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Immigration & Asylum

The U.S. has historically been seen as a place where those fleeing persecution in their countries of origin may find safety. NCLR was the first national LGBTQ organization to have an Immigration Project, which started in 1994, the same year the U.S. recognized that immigrants facing persecution on the basis of their sexual orientation could seek protection as refugees and asylees. Since then, NCLR’s Immigration Project has advanced immigration law and assisted thousands of LGBTQ immigrants in obtaining legal status in the U.S. and avoid being forced to return to their countries of origin where they would be targeted for abuse, violence, and even death because of their sexual orientation, gender identity, or gender expression.

In addition, prior to nationwide marriage equality in 2015, the Immigration Project assisted many LGBTQ bi-national couples who would otherwise face separation, since many same-sex couples or couples with a transgender partner faced difficulties obtaining relationship recognition, and uncertainty in whether their relationship would be recognized by the U.S. government for immigration purposes.

Elias’s story

Elias is a gay man from Brazil. He suffered bullying and harassment for being different for most of his childhood. At the age of 18, through a church program, Elias sought a sponsor to help him pay to study abroad so that he could leave Brazil. For 16 years, Elias has been studying abroad on student visas and has earned a Bachelor’s in the United States, two Master’s degrees from Austria and France, and studying and working in various other countries.


Get Help

Using this form, provide us with information about the issue you face
or call during office hours (9am-5pm Pacífic M-F):

NCLR Legal Help Line
800.528.6257  |  415.392.6257

Obtenga Ayuda

Utilizando de esto formulario, proporciónenos información sobre el problema que enfrenta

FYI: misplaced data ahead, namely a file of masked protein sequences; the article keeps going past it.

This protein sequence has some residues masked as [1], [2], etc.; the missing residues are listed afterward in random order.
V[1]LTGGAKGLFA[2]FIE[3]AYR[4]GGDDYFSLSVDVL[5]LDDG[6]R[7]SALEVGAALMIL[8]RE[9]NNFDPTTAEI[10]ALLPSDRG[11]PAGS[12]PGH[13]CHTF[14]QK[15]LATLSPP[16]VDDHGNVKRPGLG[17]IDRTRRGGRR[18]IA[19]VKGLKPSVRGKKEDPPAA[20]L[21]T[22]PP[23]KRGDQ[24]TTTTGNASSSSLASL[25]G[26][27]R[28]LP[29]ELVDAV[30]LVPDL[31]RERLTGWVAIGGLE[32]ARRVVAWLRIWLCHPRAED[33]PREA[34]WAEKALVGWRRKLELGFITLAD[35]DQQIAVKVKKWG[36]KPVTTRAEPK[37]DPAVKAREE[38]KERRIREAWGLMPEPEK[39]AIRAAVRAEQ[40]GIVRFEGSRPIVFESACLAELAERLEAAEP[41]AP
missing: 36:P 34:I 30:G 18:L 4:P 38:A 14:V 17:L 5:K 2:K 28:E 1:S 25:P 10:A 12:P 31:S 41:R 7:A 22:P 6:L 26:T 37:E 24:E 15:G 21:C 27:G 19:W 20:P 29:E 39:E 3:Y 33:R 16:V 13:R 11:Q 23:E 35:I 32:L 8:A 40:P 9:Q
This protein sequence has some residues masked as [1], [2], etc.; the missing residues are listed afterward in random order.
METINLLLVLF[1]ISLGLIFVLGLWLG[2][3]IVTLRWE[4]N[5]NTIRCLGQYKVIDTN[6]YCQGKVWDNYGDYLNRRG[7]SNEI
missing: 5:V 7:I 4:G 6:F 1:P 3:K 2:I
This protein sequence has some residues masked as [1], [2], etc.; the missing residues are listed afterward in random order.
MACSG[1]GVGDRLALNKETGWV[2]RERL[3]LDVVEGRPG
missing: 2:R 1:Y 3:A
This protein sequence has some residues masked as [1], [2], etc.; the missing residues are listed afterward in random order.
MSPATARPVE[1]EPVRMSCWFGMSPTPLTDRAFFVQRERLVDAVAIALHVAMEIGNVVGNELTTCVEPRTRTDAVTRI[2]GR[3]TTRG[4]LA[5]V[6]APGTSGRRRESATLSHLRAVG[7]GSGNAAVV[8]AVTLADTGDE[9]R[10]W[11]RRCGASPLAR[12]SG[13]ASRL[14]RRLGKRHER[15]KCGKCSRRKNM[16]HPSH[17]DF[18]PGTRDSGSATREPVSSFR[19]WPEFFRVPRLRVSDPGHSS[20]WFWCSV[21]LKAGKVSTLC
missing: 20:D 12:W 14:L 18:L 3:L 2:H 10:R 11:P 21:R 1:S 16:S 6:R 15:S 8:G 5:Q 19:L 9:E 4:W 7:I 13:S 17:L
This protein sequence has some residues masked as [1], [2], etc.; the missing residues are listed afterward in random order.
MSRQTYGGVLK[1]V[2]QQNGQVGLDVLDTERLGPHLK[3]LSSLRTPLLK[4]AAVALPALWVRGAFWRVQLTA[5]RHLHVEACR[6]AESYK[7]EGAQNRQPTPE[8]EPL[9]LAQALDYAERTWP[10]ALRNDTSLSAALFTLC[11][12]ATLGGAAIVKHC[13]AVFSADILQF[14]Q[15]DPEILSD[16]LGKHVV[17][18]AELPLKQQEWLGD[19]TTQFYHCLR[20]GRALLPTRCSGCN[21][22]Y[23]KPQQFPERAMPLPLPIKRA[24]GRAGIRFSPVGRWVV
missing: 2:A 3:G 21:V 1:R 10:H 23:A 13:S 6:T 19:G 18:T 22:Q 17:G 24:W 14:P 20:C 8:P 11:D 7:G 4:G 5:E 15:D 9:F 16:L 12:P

o llamarnos durante horas de oficina (9-5 Hora del Pacífico L-V):

NCLR Línea de Ayuda Legal
800.528.6257  |  415.392.6257


Legislation & Policy

Dignity for Detained Immigrants Act (H.R. 2415/ S. 1243)


The Dignity for Detained Immigrants Act makes would make needed reforms to the U.S. immigration system, including ending mandatory detention, ensuring that only those who are a threat to the community are detained and creating a presumption of release, establishing a presumption that vulnerable individuals–including LGBTQ individuals, young people, and victims of crimes–should be placed in community-based supervision programs rather than detention facilities, removing the minimum bond amount of $1,500 for release, requiring immigration judges to consider an individual’s ability to pay when setting a bond, and other changes.


Cases & Advocacy

In re M.G.


M.G. is a transgender woman who fled Mexico in 2002 because of threats from gang members and violence from police. Unfortunately, due to the severe trauma she suffered from her past, she found herself in vulnerable positions even in this country which made it difficult or impossible for her to apply for asylum.  With NCLR’s assistance, M.G. completed her asylum application and was granted asylum in early 2019.



Press Release

NCLR Denounces Trump Administration’s “Public Charge Rule” Criminalizing Immigrants Benefitting From Social Welfare Programs

August 14, 2019. Today the Trump Administration published in final form its discriminatory “public charge” rule after strong opposition from a broad spectrum of immigration advocates, civil rights organizations, and mainstream media, including even the editorial board of the Wall Street Journal. Under this new rule, immigrants who lawfully or the government considers are likely to use certain social safety net programs—-including Medicaid and SNAP (food stamps)—after the rule goes into effect may be barred from entering the country or becoming a lawful permanent resident.


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